In the midst of a past national tragedy, I still remember the opening lines I wrote in a column for my college’s newspaper. It began, “Where were you? The truth is, you’ll always remember.” On that day, I had just settled in to an American Government class and then spent the remainder of that cool autumn day riveted to the television and my computer with my roommates and friends searching for answers. When I think back to what happened this past Monday, the truth is, I will always remember…
…that I had just hung up the phone with my parents. The faint sound of cheers filtered in through the window as runners prepared to make the penultimate turn onto Hereford Street. I lingered over a glass of champagne and tilted my head back against the chair to let my PR wash over me. Then I flicked my phone back on to begin answering the text messages and e-mails I’d received during the race. My wife, father-in-law, and friend had stepped out for a moment to go get us cupcakes to continue celebrating, until it was time to head back to Boylston Street to meet up with Boston-area friends and let the party really begin. A crush of sirens blazed by the window. As I pecked away at my phone, I thought, I hope everyone is ok, thinking it would be a heart attack near the finish line.
|Photo my wife captured of runners halted on Commonwealth|
“So proud of you bud! You killed it!” a friend out in L.A. sent me two hours before. I nodded and wrote back, “Thank you, sir! So ecstatic right now. :)” at 3:05 p.m. Seconds later, I received the following from him, “Dude are you okay? Explosions near the finish line, people hurt”.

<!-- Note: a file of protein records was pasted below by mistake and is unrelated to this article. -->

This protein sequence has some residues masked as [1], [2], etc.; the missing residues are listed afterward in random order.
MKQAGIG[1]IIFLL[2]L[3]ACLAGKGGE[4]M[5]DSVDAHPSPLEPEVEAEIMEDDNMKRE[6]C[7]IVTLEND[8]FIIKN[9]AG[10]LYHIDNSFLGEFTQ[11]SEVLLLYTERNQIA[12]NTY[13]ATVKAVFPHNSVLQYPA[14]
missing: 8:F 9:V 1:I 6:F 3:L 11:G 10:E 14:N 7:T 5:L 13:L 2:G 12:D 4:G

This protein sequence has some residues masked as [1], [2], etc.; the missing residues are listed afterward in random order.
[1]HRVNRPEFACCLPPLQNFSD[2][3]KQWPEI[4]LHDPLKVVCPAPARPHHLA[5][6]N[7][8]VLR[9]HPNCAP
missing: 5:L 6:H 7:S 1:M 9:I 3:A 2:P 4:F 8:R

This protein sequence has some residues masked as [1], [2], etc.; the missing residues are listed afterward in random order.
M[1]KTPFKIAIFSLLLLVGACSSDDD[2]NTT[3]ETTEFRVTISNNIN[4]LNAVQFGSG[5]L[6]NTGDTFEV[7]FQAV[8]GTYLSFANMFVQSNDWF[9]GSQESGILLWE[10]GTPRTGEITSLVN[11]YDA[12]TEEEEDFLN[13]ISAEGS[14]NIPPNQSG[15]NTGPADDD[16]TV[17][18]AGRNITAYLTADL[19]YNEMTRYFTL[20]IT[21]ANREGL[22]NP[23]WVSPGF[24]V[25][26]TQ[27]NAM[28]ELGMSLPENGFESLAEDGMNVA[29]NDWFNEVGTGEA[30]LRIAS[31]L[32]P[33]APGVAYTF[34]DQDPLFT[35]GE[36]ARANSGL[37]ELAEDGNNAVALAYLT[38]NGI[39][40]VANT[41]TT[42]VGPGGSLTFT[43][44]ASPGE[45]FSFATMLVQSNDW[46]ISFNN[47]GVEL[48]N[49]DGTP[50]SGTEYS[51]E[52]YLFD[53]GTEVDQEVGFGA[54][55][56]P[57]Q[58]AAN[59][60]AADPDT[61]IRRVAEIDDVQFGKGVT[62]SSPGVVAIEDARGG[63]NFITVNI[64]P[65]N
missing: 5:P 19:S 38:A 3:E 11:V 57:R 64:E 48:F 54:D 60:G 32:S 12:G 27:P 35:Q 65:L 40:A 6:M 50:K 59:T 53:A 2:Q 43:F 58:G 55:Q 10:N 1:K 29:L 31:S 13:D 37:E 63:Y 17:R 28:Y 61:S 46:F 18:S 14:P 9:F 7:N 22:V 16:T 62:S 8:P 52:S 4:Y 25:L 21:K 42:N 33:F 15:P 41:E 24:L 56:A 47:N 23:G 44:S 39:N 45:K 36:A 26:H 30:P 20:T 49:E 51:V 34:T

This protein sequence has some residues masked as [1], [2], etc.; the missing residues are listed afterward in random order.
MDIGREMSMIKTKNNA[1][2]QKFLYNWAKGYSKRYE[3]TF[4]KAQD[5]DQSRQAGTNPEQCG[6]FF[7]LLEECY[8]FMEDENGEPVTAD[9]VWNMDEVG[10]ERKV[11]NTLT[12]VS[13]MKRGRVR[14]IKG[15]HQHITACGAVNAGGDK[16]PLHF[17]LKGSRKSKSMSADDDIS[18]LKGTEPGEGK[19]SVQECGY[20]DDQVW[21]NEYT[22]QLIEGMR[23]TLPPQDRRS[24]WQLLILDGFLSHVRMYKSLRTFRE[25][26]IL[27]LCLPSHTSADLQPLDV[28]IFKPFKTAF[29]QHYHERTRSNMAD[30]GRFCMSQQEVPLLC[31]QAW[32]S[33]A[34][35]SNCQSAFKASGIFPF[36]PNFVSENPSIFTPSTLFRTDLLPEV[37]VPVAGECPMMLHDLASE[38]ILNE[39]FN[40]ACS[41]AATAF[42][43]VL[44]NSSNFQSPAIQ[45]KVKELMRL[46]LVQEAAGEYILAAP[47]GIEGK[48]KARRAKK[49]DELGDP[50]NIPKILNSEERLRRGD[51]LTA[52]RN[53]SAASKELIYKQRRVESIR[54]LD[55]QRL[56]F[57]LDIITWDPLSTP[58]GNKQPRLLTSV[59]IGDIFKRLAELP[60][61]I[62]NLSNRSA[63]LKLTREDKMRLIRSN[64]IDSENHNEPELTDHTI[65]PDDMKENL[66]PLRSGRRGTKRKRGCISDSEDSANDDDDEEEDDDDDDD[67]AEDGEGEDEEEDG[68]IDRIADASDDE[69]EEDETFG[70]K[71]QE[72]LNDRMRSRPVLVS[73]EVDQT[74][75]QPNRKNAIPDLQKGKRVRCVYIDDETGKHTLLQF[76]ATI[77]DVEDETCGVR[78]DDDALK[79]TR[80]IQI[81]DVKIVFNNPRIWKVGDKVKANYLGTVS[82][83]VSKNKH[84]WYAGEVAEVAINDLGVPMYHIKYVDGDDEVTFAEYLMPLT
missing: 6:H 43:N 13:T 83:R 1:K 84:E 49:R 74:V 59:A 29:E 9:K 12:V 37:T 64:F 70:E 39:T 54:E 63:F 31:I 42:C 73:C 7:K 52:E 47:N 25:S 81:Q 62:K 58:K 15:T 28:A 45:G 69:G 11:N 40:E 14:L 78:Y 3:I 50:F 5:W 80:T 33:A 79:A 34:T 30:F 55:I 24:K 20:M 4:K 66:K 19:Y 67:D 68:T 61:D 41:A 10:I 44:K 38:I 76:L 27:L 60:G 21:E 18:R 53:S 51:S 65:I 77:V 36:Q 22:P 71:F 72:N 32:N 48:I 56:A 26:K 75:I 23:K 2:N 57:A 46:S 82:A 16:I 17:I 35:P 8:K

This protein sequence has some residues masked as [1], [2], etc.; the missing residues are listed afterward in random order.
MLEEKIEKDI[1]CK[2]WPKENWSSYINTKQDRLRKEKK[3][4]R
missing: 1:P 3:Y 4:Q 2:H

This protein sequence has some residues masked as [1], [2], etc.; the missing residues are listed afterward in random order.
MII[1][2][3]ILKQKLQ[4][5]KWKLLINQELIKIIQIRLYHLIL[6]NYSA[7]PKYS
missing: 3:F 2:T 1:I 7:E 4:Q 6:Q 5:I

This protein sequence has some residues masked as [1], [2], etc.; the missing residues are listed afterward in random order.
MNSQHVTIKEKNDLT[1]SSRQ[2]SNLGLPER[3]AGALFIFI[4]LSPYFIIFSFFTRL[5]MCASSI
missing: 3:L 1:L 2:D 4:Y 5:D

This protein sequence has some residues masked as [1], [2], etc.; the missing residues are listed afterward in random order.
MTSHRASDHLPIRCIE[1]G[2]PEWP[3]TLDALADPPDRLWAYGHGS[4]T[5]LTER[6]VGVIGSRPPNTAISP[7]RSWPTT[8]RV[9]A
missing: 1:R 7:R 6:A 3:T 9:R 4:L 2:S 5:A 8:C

My face fell and I fired off a quick reply to him, then made for the TV remote. The door flew open, my wife and crew returning, “Did you hear what happened?!”
We spent the next three hours alternating between watching the coverage unfold and putting messages out to friends, family, Facebook, Twitter, any way to let people know we were safe. Our phones would cut out and suddenly come back to life in a series of dings and alerts like slot machines and we would jump to use those brief communication windows to put out information.
We managed to connect with a friend who had just passed mile 25 and been halted with the mass of runners who would never make it to Boylston Street. She came to our room after connecting with her parents, and the eight of us stared at the footage, trying to somehow process what had happened just a half mile way, trying to figure out what to do next.
Information trickled in: other devices may be in the area; fire at the JFK library; two dead; stay inside. We discovered other friends had been at Fenway. Another had been eating on Boylston Street and felt the concussion, and would later be awoken in the middle of the night to a firefight outside her apartment in Watertown.